IT’S ALL ABOUT ABORTION -– Supreme Court Associate Justice Clarence Thomas recently told law students his volatile confirmation process and the battles over other federal court nominees focus on a single issue –- abortion.
“I think we all should be honest with one another that the only issue, the central issue in all of this, is abortion,” Thomas told University of Alabama law students, according to the Associated Press. “It’s not the other things that people throw out. The whole judiciary now is being held, in a sense, hostage to that one issue.”
Some of his former clerks and other lawyers frequently say they are uninterested in being federal judges because of their dread of possible confirmation fights, he said.
“I think that’s a problem when the stars are beginning to say, ‘Thank you, but no thanks,’” said Thomas, who was confirmed by only a 52-48 Senate vote in 1991.
The current system of seeking to investigate every part of a nominee’s life should be changed, Thomas said. He has yet to meet a judge who seeks to impose his own agenda through rulings, Thomas told the students.
“The whole process of trying to ferret out the personal agenda through the confirmation process isn’t an endeavor that I think is worth the price we are paying,” he said. “I think the only thing it does is rats out the agenda of the people asking the questions.”
Thomas’ comments in Tuscaloosa, Ala., were made Nov. 11, only three days before The Washington Times reported new Supreme Court nominee Samuel Alito wrote in a 1985 application for a Department of Justice position “the Constitution does not protect a right to an abortion.” The revelation set off a new round of questioning or criticism by pro-choice senators and abortion rights advocates. Confirmation hearings on Alito are scheduled to begin Jan. 9.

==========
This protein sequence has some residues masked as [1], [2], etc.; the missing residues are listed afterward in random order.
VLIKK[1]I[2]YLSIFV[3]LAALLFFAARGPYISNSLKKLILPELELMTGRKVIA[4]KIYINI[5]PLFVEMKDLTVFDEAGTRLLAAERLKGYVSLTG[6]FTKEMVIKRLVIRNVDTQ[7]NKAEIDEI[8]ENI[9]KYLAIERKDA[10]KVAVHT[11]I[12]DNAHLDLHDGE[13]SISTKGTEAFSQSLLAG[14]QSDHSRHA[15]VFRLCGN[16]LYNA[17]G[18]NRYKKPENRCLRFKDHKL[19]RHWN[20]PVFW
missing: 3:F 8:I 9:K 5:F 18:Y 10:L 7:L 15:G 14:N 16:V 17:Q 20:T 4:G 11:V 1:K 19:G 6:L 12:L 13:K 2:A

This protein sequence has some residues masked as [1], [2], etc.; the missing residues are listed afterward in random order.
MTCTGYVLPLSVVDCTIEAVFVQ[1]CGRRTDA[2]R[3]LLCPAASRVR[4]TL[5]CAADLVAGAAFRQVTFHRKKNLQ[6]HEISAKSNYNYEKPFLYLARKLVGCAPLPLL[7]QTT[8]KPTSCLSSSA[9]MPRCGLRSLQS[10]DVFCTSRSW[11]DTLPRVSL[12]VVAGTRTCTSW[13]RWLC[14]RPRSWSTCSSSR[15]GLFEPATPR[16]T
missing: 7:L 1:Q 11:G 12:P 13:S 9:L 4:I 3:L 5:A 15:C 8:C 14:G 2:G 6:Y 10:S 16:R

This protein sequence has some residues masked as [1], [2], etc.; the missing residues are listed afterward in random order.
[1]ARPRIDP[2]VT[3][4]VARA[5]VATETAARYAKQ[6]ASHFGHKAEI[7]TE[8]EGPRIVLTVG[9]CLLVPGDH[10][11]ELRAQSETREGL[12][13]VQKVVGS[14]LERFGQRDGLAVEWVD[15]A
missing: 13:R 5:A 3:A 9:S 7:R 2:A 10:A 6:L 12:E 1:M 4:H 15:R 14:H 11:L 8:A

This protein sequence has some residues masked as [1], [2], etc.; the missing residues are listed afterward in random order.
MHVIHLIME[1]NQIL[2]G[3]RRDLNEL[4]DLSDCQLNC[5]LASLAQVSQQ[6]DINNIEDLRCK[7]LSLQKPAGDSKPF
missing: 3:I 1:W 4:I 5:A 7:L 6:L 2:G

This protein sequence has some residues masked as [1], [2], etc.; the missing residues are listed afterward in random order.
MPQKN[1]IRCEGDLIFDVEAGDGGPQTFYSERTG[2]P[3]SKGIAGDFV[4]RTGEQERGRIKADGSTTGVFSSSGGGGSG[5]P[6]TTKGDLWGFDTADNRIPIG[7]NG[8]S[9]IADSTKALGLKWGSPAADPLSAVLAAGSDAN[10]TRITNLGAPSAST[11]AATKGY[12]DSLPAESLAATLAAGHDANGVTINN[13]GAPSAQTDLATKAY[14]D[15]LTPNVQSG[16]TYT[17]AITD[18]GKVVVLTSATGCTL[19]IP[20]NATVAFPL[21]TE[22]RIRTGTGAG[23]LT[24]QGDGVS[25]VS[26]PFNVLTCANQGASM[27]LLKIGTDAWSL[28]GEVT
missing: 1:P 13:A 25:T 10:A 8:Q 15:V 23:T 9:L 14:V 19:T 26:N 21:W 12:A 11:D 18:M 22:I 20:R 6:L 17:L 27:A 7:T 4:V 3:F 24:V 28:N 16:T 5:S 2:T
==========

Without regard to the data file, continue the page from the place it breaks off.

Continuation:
EGGS SCRAMBLE PLANS -– A South Korean cloning specialist’s plans for a global effort to use stem cells from cloned embryos reportedly is falling apart.
The departure of University of Pittsburgh researcher Gerald Schatten from the team of Woo Suk Hwang of Seoul National University because of ethics problems has caused the stem cell consortium to begin to unravel, the San Francisco Chronicle reported Nov. 15. Three days after Schatten announced his withdrawal from the World Stem Cell Hub, Pacific Fertility Center, a San Francisco in vitro fertilization clinic, pulled out of the association, according to the Chronicle.
Hwang is the first researcher to clone a human embryo and extract its stem cells, which destroys the tiny human being, and the first to clone a dog, which is named Snuppy and was recently named “invention of the year” by Time magazine.
Schatten, who had been a part of the South Korean effort for 20 months, said in a written statement he was ending his collaboration with Hwang after “a breach of trust about possible egg-donor recruitment irregularities,” the Chronicle reported.
It has been reported at least one female member of Hwang’s team donated eggs for the research, a practice not permitted in the United States and other countries because it lends itself to coercion, according to the Chronicle.
Hwang had denied the charge, but Schatten said he learned the day before his withdrawal “misrepresentations might have occurred,” the Chronicle reported.
The Hwang’s team also had failed to inform egg donors of some potential dangers, according to the newspaper. Egg extraction as part of IVF procedures has resulted in death for some donors, the Chronicle reported.